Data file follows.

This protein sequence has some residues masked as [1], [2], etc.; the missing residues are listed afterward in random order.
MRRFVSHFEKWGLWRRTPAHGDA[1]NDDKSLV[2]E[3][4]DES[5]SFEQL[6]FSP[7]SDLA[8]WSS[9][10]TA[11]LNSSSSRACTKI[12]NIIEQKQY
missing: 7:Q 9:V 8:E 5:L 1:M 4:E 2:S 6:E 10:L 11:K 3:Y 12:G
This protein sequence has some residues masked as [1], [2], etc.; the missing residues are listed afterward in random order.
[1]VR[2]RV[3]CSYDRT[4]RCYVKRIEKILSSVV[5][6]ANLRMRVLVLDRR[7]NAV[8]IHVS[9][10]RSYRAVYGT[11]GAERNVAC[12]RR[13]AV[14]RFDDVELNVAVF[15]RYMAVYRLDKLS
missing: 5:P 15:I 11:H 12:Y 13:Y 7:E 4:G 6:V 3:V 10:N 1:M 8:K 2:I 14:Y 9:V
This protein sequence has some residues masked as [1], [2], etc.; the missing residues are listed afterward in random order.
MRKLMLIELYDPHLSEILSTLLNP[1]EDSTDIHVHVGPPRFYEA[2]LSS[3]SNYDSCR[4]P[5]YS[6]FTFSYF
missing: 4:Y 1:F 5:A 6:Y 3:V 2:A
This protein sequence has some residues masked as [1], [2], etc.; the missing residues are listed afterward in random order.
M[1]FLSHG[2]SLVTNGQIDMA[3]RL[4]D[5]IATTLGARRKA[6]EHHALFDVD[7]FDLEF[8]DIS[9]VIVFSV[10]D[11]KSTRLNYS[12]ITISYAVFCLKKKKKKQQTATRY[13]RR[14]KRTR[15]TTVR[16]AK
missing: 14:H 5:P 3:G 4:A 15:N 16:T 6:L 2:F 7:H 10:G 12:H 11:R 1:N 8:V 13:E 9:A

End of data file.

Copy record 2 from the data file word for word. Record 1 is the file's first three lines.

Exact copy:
This protein sequence has some residues masked as [1], [2], etc.; the missing residues are listed afterward in random order.
[1]VR[2]RV[3]CSYDRT[4]RCYVKRIEKILSSVV[5][6]ANLRMRVLVLDRR[7]NAV[8]IHVS[9][10]RSYRAVYGT[11]GAERNVAC[12]RR[13]AV[14]RFDDVELNVAVF[15]RYMAVYRLDKLS
missing: 5:P 15:I 11:H 12:Y 13:Y 7:E 4:G 6:V 3:V 10:N 1:M 8:K 2:I 14:Y 9:V